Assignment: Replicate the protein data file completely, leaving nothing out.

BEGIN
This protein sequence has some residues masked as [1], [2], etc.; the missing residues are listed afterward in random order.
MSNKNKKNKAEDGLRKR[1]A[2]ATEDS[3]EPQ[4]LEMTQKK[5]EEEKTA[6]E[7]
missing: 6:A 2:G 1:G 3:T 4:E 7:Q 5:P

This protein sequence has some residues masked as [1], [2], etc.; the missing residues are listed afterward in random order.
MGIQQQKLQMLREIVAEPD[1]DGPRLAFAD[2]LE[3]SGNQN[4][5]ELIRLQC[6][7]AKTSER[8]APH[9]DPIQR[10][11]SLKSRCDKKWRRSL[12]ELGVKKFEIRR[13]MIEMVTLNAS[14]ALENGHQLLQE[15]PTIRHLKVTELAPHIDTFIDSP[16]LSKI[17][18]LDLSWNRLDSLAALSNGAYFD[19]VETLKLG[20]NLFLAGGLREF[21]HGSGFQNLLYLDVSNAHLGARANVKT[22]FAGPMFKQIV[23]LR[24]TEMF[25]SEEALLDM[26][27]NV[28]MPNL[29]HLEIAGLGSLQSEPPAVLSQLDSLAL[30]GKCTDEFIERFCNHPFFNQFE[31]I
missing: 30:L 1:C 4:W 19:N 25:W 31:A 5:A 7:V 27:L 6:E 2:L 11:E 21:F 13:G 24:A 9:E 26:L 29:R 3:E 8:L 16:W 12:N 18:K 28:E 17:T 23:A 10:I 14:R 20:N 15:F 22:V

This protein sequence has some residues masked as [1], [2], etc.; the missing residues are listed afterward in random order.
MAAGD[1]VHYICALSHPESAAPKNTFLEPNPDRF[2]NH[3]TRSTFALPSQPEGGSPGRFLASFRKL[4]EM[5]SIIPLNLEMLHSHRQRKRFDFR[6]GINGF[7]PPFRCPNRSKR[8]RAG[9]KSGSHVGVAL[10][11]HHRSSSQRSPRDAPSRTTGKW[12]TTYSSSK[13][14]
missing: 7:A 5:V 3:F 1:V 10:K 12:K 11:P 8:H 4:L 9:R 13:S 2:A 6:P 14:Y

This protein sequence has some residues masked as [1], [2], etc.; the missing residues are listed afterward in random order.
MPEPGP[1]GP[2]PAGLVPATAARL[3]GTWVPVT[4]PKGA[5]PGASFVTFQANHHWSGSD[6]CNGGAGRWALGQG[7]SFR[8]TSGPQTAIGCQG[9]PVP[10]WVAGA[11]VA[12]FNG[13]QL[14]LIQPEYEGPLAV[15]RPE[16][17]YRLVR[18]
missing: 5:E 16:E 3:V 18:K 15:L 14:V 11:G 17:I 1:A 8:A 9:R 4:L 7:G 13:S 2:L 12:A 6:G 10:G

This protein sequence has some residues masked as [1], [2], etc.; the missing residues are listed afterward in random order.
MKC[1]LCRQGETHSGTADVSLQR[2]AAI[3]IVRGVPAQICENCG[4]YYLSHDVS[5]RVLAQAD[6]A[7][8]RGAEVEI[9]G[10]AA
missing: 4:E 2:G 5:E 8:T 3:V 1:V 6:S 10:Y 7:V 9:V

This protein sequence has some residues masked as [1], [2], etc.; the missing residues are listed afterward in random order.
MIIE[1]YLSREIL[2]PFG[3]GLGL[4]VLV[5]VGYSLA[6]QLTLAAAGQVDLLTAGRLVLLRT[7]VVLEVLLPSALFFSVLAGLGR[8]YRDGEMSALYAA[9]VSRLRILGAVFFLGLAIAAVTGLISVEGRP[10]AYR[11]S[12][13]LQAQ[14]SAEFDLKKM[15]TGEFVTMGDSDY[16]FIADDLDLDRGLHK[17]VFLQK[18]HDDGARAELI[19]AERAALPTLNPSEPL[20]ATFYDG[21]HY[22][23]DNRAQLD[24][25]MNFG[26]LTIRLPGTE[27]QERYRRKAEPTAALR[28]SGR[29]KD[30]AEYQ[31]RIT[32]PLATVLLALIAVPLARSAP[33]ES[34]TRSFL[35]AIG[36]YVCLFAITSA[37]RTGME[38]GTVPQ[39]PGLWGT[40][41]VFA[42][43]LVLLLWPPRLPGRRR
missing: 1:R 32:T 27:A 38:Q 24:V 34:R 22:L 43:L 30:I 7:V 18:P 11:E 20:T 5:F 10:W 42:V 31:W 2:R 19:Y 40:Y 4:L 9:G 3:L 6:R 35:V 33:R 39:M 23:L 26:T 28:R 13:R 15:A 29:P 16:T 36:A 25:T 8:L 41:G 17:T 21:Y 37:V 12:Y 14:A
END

This protein sequence has some residues masked as [1], [2], etc.; the missing residues are listed afterward in random order.
MSNKNKKNKAEDGLRKR[1]A[2]ATEDS[3]EPQ[4]LEMTQKK[5]EEEKTA[6]E[7]
missing: 6:A 2:G 1:G 3:T 4:E 7:Q 5:P

This protein sequence has some residues masked as [1], [2], etc.; the missing residues are listed afterward in random order.
MGIQQQKLQMLREIVAEPD[1]DGPRLAFAD[2]LE[3]SGNQN[4][5]ELIRLQC[6][7]AKTSER[8]APH[9]DPIQR[10][11]SLKSRCDKKWRRSL[12]ELGVKKFEIRR[13]MIEMVTLNAS[14]ALENGHQLLQE[15]PTIRHLKVTELAPHIDTFIDSP[16]LSKI[17][18]LDLSWNRLDSLAALSNGAYFD[19]VETLKLG[20]NLFLAGGLREF[21]HGSGFQNLLYLDVSNAHLGARANVKT[22]FAGPMFKQIV[23]LR[24]TEMF[25]SEEALLDM[26][27]NV[28]MPNL[29]HLEIAGLGSLQSEPPAVLSQLDSLAL[30]GKCTDEFIERFCNHPFFNQFE[31]I
missing: 30:L 1:C 4:W 19:N 25:W 31:A 5:A 7:V 27:L 6:E 2:L 11:E 21:F 13:G 24:A 9:E 26:L 29:R 3:E 8:L 16:W 12:N 18:K 28:E 17:T 23:A 10:I 14:R 20:N 15:F 22:V

This protein sequence has some residues masked as [1], [2], etc.; the missing residues are listed afterward in random order.
MAAGD[1]VHYICALSHPESAAPKNTFLEPNPDRF[2]NH[3]TRSTFALPSQPEGGSPGRFLASFRKL[4]EM[5]SIIPLNLEMLHSHRQRKRFDFR[6]GINGF[7]PPFRCPNRSKR[8]RAG[9]KSGSHVGVAL[10][11]HHRSSSQRSPRDAPSRTTGKW[12]TTYSSSK[13][14]
missing: 7:A 5:V 3:F 1:V 10:K 12:K 11:P 8:H 4:L 9:R 13:S 2:A 6:P 14:Y

This protein sequence has some residues masked as [1], [2], etc.; the missing residues are listed afterward in random order.
MPEPGP[1]GP[2]PAGLVPATAARL[3]GTWVPVT[4]PKGA[5]PGASFVTFQANHHWSGSD[6]CNGGAGRWALGQG[7]SFR[8]TSGPQTAIGCQG[9]PVP[10]WVAGA[11]VA[12]FNG[13]QL[14]LIQPEYEGPLAV[15]RPE[16][17]YRLVR[18]
missing: 5:E 16:E 3:V 18:K 15:L 14:V 11:G 17:I 1:A 8:A 9:R 4:L 7:G 13:S 2:L 12:A 6:G 10:G

This protein sequence has some residues masked as [1], [2], etc.; the missing residues are listed afterward in random order.
MKC[1]LCRQGETHSGTADVSLQR[2]AAI[3]IVRGVPAQICENCG[4]YYLSHDVS[5]RVLAQAD[6]A[7][8]RGAEVEI[9]G[10]AA
missing: 4:E 2:G 5:E 8:T 3:V 1:V 6:S 10:Y 7:V 9:V

This protein sequence has some residues masked as [1], [2], etc.; the missing residues are listed afterward in random order.
MIIE[1]YLSREIL[2]PFG[3]GLGL[4]VLV[5]VGYSLA[6]QLTLAAAGQVDLLTAGRLVLLRT[7]VVLEVLLPSALFFSVLAGLGR[8]YRDGEMSALYAA[9]VSRLRILGAVFFLGLAIAAVTGLISVEGRP[10]AYR[11]S[12][13]LQAQ[14]SAEFDLKKM[15]TGEFVTMGDSDY[16]FIADDLDLDRGLHK[17]VFLQK[18]HDDGARAELI[19]AERAALPTLNPSEPL[20]ATFYDG[21]HY[22][23]DNRAQLD[24][25]MNFG[26]LTIRLPGTE[27]QERYRRKAEPTAALR[28]SGR[29]KD[30]AEYQ[31]RIT[32]PLATVLLALIAVPLARSAP[33]ES[34]TRSFL[35]AIG[36]YVCLFAITSA[37]RTGME[38]GTVPQ[39]PGLWGT[40][41]VFA[42][43]LVLLLWPPRLPGRRR
missing: 1:R 32:T 27:A 38:Q 24:V 34:R 22:L 43:L 30:I 7:V 18:P 11:E 20:T 5:F 10:W 42:V 31:W 2:R 19:Y 40:Y 4:L 9:G 3:L 6:R 35:V 33:R 39:M 23:L 26:T 28:R 13:R 15:A 29:P 16:T 36:A 25:T 8:L 41:G 17:T 21:Y 37:V 12:Y 14:A